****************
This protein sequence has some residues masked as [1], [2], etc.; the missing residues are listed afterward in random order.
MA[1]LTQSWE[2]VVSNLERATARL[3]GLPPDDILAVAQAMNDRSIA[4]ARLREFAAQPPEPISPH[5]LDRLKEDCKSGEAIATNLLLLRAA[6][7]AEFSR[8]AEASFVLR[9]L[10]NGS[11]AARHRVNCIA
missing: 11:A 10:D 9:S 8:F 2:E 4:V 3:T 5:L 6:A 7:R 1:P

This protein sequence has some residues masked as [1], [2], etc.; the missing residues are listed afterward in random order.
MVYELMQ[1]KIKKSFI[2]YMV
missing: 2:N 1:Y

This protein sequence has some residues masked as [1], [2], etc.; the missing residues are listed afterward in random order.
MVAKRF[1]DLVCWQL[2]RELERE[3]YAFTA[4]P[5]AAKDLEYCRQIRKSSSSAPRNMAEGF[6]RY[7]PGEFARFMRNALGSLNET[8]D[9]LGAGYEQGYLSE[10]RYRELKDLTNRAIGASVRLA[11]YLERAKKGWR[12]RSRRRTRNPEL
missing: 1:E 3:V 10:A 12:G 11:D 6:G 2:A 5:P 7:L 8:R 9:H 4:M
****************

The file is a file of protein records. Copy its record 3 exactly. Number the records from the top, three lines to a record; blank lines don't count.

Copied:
This protein sequence has some residues masked as [1], [2], etc.; the missing residues are listed afterward in random order.
MVAKRF[1]DLVCWQL[2]RELERE[3]YAFTA[4]P[5]AAKDLEYCRQIRKSSSSAPRNMAEGF[6]RY[7]PGEFARFMRNALGSLNET[8]D[9]LGAGYEQGYLSE[10]RYRELKDLTNRAIGASVRLA[11]YLERAKKGWR[12]RSRRRTRNPEL
missing: 1:E 3:V 10:A 12:G 11:D 6:G 2:A 5:P 7:L 8:R 9:H 4:M